Review: Cult of the Lamb – Very Nice, Very Evil

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Horror Meets Cute

I live in a small house with my fiancĂ©. Our lounge room is decorated with ouiji boards, a framed autograph from John Carpenter, countless horror blu rays and Animal Crossing plush dolls. We appreciate all things cute, all things horror, and don’t think the two are mutually exclusive.

It’s reasonable to assume then, that so too are Massive Monster, as their latest title, ‘Cult of the Lamb’ marries the macabre with the adorable, combining both to create what is easily one of the best games of the year. One moment you’ll be planting flowers with your cult members, dancing and singing gleefully with a tortoise and a hedgehog, the next you’ll be fighting Lovecraftian abominations in a eery forest, hoping you’ll make it home in time to eat a piping hot bowl of stew you made from a freshly harvested cult member corpse.

If Cult of the Lamb sounds extreme to you, in a lot of ways it is, but it is extremes at both end of the previous mentioned styles: cute and horror. In any other game, the content would be enough to transport us back to the early 90’s when violence in video games caused parents and politicians to collectively lose their shit like Mortal Kombat did. It might even send us back to the 80s when Dungeons and Dragons caused “Satanic panic”. Thankfully today, games are more accepted and the majority of media consumers understand when ultraviolence is executed in a hyperbolic manner for comedic sense.

Cult of the Lamb mixes multiple game genres and combines them to be much greater than the sum of their parts.

Flash of the Blade

Cult of the Lamb casts players as wee lamb who is about to be sacrificed by the Four Bishops of the Old Faith, and their cult members. At the precise moment that an axe is about to meet their neck, however, the Lamb is teleported to another plane of existence, and brought before an ancient god. This God, known as The One Who Waits, seeks revenge against the 4 Bishops of the Old Faith, and promises you power and revenge if you act as their vessel. As revenge and power beats a premature fate, you naturally agree.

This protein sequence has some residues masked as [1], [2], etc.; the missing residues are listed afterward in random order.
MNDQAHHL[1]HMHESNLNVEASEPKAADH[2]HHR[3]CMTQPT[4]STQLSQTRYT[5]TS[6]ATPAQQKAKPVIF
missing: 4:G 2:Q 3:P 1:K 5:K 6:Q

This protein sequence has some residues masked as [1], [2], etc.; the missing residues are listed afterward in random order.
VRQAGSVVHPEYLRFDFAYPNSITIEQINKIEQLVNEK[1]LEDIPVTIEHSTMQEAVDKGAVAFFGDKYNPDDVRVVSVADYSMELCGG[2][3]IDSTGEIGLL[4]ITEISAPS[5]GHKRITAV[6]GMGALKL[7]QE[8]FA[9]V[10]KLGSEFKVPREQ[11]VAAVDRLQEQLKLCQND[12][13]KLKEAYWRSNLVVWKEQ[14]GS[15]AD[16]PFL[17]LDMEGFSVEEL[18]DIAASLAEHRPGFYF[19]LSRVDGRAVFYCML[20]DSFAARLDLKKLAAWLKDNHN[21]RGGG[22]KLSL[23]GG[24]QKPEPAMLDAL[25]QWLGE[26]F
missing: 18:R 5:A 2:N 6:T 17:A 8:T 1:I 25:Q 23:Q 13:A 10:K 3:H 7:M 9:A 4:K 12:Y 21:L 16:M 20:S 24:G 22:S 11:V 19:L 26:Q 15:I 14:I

From here, the game wastes no time taking the player through its tutorial stages. Similarly to other 2D dungeon crawlers like The Swords of Ditto, players can slash, dodge roll, and move in multiple directions. They can also wield powerful spells in the form of curses. These can be as simple as throwing powerful fireballs and explosions, to multi-directional tentacles, and more. Curses cost fervour, which is dropped by defeated enemies, and found in various containers that you can smash. Coming to grips with the game’s combat will happen extremely quickly, as Cult of the Lamb’s combat is markedly simplistic. This doesn’t mean that players won’t be challenged, however.

Not Your Typical Dungeon Crawler

Enemies come in all manner of shapes and sizes, and I have to say, in an era where everything feels absolutely done to death, Cult of the Lamb surprised me with some truly terrifying original beasts. Lovecraft meets Cronenberg and I don’t know what else as tentacles, teeth, spikes and slime all manifest in the purest form of nightmare material I’ve seen in quite a while. Lamb’s enemies will attack from a distance, up close, dodge, swarm, flank, and more. No matter how many times I repeat an area, the enemies always keep me on my toes at higher difficulties.

Throughout a dungeon run, players will come across various rooms and characters. One such room is a shop selling items for your camp or items that when purchased, have a chance to appear in future dungeons, such as curses and weapons. Another is a mysterious crow, who will offer you a draw of a tarot card, which act as a perk or buff for that current dungeon run. Another will sell you a follower, or hapilly eat them if you don’t want to buy them.

At the end of every dungeon is a boss. The 4 Bishops of the Old Faith have their sub bosses and once they are defeated, you take on the Bishops themselves. These boss fights vary in difficulty but the game never feels too hard. I’d argue the game’s learning curve is pretty perfect, actually.

Once you defeat a bishop you’re able to continue going on dungeon runs in that area, at an increased difficulty, replaying boss battles and teleporting back to your camp or shuffling the dungeon and going again. This is especially handy when you’re running low on resources and need to gather them in a hurry, but it also acts as a survival mode of sorts where you can truly challenge yourself.